I have added this blog subscription to my google reader feed, in hopes that as the education year gets under way they will update more frequently with more ideas.

I hope you find it useful to.


Monday, August 9, 2010

Book of the Week - Raggedy Ann Stories

Image Source
Raggedy Ann Stories by John B. Gruelle

Almost every grown up girl remembers having their very own rag doll. If not, then it is very possible that they are living a little vicariously through their own little daughters, or little nieces.
Whether it's having tea party, dress up, doctor and nurse, tomboyish romps through the fields, or pretending to be little mommies, most little girls have a little doll friend to accompany them.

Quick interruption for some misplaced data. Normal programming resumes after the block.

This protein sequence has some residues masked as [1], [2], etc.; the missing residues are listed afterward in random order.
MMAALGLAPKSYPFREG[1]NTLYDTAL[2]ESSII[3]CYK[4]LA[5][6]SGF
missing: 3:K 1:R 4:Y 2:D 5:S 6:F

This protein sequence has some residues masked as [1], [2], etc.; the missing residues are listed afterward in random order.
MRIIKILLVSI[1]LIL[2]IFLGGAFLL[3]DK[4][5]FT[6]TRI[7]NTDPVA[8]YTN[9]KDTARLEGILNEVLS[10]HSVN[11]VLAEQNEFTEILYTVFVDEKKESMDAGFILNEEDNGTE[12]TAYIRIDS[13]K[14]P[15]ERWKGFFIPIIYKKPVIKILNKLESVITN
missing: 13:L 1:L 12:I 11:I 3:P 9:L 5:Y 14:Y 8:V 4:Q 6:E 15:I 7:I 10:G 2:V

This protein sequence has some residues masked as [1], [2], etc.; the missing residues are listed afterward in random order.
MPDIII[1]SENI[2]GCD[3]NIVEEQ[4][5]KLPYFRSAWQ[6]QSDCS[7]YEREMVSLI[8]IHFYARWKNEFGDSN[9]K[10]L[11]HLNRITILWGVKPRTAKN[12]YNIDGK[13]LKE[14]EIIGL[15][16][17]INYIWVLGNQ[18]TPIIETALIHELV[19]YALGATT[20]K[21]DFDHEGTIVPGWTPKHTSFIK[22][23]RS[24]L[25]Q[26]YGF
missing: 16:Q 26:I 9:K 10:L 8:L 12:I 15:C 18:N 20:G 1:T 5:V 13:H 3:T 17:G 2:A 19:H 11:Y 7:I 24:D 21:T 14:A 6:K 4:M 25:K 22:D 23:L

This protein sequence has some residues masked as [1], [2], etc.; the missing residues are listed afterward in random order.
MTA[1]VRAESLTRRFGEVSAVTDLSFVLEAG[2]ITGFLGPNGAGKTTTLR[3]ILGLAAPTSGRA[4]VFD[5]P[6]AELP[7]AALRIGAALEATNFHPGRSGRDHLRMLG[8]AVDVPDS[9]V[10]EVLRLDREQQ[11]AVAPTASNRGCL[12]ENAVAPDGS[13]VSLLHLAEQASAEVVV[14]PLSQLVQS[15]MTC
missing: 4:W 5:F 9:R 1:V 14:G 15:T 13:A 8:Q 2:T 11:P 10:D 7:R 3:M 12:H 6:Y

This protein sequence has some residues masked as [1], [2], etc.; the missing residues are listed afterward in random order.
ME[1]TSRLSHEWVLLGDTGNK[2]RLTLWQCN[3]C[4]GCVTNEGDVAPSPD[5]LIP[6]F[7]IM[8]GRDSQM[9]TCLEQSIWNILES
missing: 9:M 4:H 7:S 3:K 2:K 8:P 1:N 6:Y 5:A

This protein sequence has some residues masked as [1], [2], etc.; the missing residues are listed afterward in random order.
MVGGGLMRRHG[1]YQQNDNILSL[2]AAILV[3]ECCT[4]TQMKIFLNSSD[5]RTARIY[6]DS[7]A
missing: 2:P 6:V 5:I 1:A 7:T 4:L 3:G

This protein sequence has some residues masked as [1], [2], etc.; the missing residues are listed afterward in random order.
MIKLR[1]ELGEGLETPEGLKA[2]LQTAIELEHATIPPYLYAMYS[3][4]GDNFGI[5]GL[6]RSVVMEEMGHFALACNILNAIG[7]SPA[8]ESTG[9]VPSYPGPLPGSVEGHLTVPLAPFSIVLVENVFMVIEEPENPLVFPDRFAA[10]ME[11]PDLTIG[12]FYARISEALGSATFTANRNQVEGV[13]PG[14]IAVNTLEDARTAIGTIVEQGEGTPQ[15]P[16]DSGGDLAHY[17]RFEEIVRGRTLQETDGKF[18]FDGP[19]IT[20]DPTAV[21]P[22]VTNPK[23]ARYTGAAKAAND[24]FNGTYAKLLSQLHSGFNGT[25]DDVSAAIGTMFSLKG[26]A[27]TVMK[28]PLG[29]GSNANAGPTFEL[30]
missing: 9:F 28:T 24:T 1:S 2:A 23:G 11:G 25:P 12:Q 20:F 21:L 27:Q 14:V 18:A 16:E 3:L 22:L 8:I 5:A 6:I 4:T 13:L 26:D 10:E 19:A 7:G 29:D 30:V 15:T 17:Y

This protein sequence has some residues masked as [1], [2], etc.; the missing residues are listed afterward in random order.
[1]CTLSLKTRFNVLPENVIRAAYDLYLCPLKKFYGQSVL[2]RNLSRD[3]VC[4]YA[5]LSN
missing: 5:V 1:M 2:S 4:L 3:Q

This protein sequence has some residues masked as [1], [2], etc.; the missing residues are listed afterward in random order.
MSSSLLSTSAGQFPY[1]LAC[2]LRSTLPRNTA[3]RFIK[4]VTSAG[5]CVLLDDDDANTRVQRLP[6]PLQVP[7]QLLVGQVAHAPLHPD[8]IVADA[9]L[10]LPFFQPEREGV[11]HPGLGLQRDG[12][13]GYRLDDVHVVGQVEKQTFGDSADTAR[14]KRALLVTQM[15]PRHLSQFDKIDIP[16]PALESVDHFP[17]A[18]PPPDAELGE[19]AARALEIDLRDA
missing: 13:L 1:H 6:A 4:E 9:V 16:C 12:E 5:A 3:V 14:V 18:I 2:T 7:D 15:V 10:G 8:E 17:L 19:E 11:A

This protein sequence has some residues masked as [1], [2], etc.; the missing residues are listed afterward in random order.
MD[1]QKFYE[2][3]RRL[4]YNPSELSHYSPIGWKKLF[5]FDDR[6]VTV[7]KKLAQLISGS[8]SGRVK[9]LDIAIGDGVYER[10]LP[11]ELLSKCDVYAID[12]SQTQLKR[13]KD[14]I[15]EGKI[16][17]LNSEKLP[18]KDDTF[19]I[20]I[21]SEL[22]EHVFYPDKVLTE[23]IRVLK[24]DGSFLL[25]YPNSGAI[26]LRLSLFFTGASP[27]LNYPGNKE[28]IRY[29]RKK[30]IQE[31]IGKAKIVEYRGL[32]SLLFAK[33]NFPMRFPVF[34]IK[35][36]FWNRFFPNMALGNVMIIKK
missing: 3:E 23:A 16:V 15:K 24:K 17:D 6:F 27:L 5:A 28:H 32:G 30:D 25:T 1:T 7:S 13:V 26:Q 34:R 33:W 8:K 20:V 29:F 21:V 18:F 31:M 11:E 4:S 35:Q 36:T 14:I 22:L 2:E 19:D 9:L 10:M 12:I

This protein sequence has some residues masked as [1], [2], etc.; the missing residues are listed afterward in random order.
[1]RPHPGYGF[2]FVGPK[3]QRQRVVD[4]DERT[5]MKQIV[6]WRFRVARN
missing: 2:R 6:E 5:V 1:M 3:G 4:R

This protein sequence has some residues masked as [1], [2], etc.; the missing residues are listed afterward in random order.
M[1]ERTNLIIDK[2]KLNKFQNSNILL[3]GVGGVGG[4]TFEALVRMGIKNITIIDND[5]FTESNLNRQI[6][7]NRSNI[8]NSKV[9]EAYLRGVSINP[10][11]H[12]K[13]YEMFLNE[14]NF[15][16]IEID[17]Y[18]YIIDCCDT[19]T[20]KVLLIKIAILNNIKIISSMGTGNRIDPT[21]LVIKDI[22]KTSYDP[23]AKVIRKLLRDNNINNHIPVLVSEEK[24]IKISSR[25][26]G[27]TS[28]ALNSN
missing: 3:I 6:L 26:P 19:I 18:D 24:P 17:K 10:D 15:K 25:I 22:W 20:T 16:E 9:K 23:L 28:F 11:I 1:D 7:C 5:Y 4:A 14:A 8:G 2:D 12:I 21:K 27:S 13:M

The stories in Raggedy Ann strike a semblance in every little girls childhood. Whether it's playing tea party, dress up, doctor and nurse, tomboyish romps through the fields, or pretending to be little mommies. It's a good chance that you can identify with at least one chapter within this book.
If you haven't ever read Raggedy Ann, it's time that you do. If you've never had a little rag doll, relive a second childhood just a bit and find yourself a little rag doll friend.

An audio version is available Librivox.org. You can go to the Raggedy Ann Stories internet archive page for the chapter by chapter playlist or MP3 download. Or click play below to hear Raggedy Ann Stories from the beginning

You may download the book version for your E-reader or to print out here at Project Gutenberg Raggedy Ann Stories Page

Tuesday, August 3, 2010

Reading is a Blast with A Shufflebook